The email server with private IP address 10.10.20.238 will be statically assigned the last public IP address from the NAT pool, 209.165.200.238. Interface loopback 0 on HQ simulates this server.

(c). Verify the NAT configuration by using the show ip nat statistics and show ip nat translations commands.

 

(d) Initiate NAT traffic by pinging from the Branch LAN to the ISP interface, ISP’s loopback, the HQ Internet interface, and this time also include the HQ public email server      address. Run the following Tcl script on the Branch router to verify connectivity.

All pings should be successful.

(e) Verify that NAT is occurring by using the show ip nat statistics and show ip nat translations commands.

Branch# show ip nat translations

(f) Now clear the NAT translations, verify connectivity from the Branch LAN to the HQ LAN interface and then display the NAT translations.

As expected, Branch LAN traffic going to the HQ LAN is not translated by NAT. The ISP cannot route the pings to the private address on HQ and, therefore, the pings fail.

NAT works as expected. Traffic source from the Branch LAN going to Internet destinations is translated while traffic sourced from the Branch LAN to the HQ LAN is not translated. However, this traffic should be protected

Step 3: Implement an IPsec VPN between the Branch and HQ sites.

An IPsec VPN can secure and protect all unicast IP traffic within it. IPsec cannot forward multicast or broadcast traffic, which means it cannot support interior gateway protocols such as EIGRP and OSPF.

For this lab, assume that the network security team has provided a basic IPsec VPN configuration with which to test your network design. As shown in the following figure, it consists of several configuration components:

·         The ISAKMP policy identifies the specifics for the initial key and secure parameters exchange.

·         The IPsec details define how the IP packet is encapsulated.

·         The VPN tunnel information is identified in a named crypto map which combines the ISAKMP policies, IPsec packet detail, the peer address, and the crypto ACL.

·         The crypto ACL identifies traffic that will trigger the tunnel to activate. This component must sometimes be tuned when implemented along with other services such as NAT and GRE.

·         The crypto map is then applied to the tunnel interface.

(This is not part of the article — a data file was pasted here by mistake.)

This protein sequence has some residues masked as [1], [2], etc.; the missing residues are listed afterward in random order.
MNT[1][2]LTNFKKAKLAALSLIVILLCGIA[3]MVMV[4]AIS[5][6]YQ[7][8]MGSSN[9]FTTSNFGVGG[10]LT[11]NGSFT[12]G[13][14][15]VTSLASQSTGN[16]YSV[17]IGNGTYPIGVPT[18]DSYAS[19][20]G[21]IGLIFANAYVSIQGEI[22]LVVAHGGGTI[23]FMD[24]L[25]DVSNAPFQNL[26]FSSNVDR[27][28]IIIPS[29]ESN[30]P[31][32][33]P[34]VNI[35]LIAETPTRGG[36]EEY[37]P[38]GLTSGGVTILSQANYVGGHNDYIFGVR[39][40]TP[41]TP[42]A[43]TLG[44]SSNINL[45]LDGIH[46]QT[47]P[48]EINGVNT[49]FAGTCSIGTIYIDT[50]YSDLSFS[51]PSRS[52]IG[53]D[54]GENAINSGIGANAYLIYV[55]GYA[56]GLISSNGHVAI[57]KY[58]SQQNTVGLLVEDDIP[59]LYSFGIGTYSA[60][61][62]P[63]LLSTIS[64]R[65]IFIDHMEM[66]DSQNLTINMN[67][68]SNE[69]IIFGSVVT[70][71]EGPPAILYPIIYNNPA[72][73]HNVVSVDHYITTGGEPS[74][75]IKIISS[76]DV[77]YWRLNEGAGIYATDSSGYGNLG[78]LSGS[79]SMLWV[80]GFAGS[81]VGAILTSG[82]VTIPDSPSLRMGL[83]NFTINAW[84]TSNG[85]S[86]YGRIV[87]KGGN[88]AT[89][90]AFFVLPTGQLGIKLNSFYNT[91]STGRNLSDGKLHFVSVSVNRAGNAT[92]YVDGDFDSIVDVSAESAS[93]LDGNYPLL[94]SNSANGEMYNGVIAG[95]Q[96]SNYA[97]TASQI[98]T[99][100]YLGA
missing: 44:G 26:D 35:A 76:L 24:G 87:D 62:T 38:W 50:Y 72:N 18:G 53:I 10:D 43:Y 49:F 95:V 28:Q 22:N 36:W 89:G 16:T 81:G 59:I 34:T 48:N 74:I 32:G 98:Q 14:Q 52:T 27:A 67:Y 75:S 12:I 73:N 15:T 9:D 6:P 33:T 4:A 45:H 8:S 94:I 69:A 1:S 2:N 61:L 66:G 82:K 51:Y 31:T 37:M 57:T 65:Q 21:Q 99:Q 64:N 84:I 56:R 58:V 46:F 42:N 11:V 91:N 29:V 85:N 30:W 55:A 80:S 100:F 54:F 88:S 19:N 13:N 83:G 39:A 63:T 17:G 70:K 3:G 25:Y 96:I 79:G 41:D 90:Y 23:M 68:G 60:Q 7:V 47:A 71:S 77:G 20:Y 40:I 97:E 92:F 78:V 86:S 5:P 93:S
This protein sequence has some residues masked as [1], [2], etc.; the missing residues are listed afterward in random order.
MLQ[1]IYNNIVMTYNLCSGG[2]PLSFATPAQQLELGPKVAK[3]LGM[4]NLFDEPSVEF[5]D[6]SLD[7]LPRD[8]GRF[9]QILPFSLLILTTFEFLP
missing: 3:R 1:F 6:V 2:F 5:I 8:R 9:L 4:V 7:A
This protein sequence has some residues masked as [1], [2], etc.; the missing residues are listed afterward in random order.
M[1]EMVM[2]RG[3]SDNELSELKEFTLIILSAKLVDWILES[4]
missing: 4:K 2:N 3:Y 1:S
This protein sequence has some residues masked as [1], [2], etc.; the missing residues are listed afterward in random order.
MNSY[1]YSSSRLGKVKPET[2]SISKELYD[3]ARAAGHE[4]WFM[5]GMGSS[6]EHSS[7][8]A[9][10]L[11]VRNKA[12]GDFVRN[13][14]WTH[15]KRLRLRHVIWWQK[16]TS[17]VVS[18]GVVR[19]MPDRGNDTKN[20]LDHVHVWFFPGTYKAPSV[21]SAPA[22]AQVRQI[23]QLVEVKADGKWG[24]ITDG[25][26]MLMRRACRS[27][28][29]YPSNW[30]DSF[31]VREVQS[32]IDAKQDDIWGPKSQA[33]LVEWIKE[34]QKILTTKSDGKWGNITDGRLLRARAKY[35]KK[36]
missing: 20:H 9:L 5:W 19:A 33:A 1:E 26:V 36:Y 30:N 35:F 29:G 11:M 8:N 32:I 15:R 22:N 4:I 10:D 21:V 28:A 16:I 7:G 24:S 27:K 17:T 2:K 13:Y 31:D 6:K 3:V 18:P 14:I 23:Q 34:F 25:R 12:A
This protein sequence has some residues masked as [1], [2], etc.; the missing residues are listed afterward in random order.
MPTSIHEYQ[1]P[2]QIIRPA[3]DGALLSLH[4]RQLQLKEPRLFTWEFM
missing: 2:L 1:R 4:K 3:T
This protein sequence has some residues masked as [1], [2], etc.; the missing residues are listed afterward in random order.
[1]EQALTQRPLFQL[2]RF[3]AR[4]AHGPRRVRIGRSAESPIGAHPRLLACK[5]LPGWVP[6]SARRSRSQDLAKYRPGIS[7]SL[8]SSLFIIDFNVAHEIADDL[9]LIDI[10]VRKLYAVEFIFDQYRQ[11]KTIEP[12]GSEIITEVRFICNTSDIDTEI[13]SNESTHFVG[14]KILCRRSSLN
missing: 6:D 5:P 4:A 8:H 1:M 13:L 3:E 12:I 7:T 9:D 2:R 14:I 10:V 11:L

(a)   Use the show crypto session detail command on the Branch router to verify the overall configuration of the IPsec VPN.

 The VPN tunnel did become active as indicated by the UP-ACTIVE session status. Also notice that it was the permit statement is referring to the private addresses defined in the crypto ACL and that it encrypted and decrypted four packets, with only one packet dropped due to the IPsec negotiation.

(b)    Before proceeding, manually disable the IPsec VPN tunnel using the clear crypto isakmp and clear crypto sa commands on the Branch router. 

      

      You now have encrypted connectivity from the Branch LAN to HQ LAN. the problem with an IPsec VPN is that it does not allow dynamic routing protocols to operate over it. However, GRE can help solve this problem.

Step 4: Implement GRE over IPsec.

A GRE tunnel over IPsec can be implemented between the Branch and HQ sites. The tunnel will protect all corporate LAN traffic. As a bonus, GRE can forward multicast

and broadcast traffic, so dynamic routing can also be enabled.

(a)   Configure the tunnel interfaces on the Branch router and HQ routers with GRE encapsulation. Copy and paste the following configurations on the routers.

 

(b)   Verify that the tunnel interface is up and running using the show interface tunnel 0 command.

 

(c)   Verify connectivity across the tunnel by pinging the tunnel destination on the HQ router. The pings should be successful 

(d)   The pings successfully reach the other side of the tunnel. But is the traffic being encrypted? Display the IPsec VPN specifics.

      

(h)   Ping from LAN to LAN.